B movie

A B movie or B film is a low-budget commercial movie, but not an arthouse film. In its original usage, during the Golden Age of Hollywood, the term more precisely identified films intended for distribution as the less-publicized bottom half of a double feature (akin to B-sides for recorded music). Although the U.S. production of movies intended as second features largely ceased by the end of the 1950s, the term B movie continues to be used in its broader sense to this day. In its post-Golden Age usage, there is ambiguity on both sides of the definition: on the one hand, the primary interest of many inexpensive exploitation films is prurient; on the other, many B movies display a high degree of craft and aesthetic ingenuity.

In either usage, most B movies represent a particular genre—the Western was a Golden Age B movie staple, while low-budget science-fiction and horror films became more popular in the 1950s. Early B movies were often part of series in which the star repeatedly played the same character. Almost always shorter than the top-billed films they were paired with, many had running times of 70 minutes or less. The term connoted a general perception that B movies were inferior to the more lavishly budgeted headliners; individual B films were often ignored by critics.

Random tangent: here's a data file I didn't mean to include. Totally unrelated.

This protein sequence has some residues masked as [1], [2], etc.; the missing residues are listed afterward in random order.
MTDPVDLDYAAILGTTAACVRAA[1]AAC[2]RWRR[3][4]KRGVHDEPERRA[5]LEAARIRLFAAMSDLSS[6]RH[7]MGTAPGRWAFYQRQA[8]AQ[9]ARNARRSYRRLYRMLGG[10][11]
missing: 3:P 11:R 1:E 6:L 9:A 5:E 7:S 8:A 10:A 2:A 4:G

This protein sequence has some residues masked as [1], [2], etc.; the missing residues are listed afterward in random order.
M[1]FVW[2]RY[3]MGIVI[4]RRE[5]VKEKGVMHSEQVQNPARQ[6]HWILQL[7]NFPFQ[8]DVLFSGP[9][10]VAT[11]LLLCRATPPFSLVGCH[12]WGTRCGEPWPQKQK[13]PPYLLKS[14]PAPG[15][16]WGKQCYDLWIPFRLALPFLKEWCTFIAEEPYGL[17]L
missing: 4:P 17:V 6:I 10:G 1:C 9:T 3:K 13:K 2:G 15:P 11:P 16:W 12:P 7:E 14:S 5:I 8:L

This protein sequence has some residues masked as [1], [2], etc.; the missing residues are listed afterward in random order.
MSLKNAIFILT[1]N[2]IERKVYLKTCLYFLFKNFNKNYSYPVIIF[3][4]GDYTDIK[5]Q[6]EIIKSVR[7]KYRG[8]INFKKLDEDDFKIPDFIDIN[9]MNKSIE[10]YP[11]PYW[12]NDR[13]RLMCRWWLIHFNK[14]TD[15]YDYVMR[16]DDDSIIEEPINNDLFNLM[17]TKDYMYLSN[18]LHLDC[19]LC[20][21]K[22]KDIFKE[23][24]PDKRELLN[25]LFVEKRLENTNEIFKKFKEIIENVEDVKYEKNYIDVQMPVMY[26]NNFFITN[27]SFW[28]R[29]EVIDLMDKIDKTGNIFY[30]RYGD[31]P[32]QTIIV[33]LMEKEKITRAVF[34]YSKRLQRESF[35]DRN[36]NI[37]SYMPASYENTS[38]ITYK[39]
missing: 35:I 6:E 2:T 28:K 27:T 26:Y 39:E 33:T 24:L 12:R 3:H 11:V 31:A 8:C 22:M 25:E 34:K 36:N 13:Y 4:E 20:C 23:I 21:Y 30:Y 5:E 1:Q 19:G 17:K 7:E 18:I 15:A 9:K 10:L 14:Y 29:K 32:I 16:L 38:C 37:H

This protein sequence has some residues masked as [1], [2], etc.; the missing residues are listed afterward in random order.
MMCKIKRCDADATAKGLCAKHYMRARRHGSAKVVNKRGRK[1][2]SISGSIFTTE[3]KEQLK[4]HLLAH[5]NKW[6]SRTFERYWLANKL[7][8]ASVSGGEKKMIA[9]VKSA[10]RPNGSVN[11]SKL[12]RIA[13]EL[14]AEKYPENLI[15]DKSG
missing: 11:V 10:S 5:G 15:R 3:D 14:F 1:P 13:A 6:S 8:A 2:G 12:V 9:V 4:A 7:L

Latter-day B movies still sometimes inspire multiple sequels, but series are less common. As the average running time of top-of-the-line films increased, so did that of B pictures. In its current usage, the term has somewhat contradictory connotations: it may signal an opinion that a certain movie is (a) a genre film with minimal artistic ambitions or (b) a lively, energetic film uninhibited by the constraints imposed on more expensive projects and unburdened by the conventions of putatively "serious" independent film. The term is also now used loosely to refer to some higher-budgeted, mainstream films with exploitation-style content, usually in genres traditionally associated with the B movie.

From their beginnings to the present day, B movies have provided opportunities both for those coming up in the profession and others whose careers are waning. Celebrated filmmakers such as Anthony Mann and Jonathan Demme learned their craft in B movies. They are where actors such as John Wayne and Jack Nicholson first became established, and they have provided work for former A movie actors, such as Vincent Price and Karen Black. Some actors, such as Bela Lugosi, Eddie Constantine and Pam Grier, worked in B movies for most of their careers. The term B actor is sometimes used to refer to a performer who finds work primarily or exclusively in B pictures.

Bela Lugosi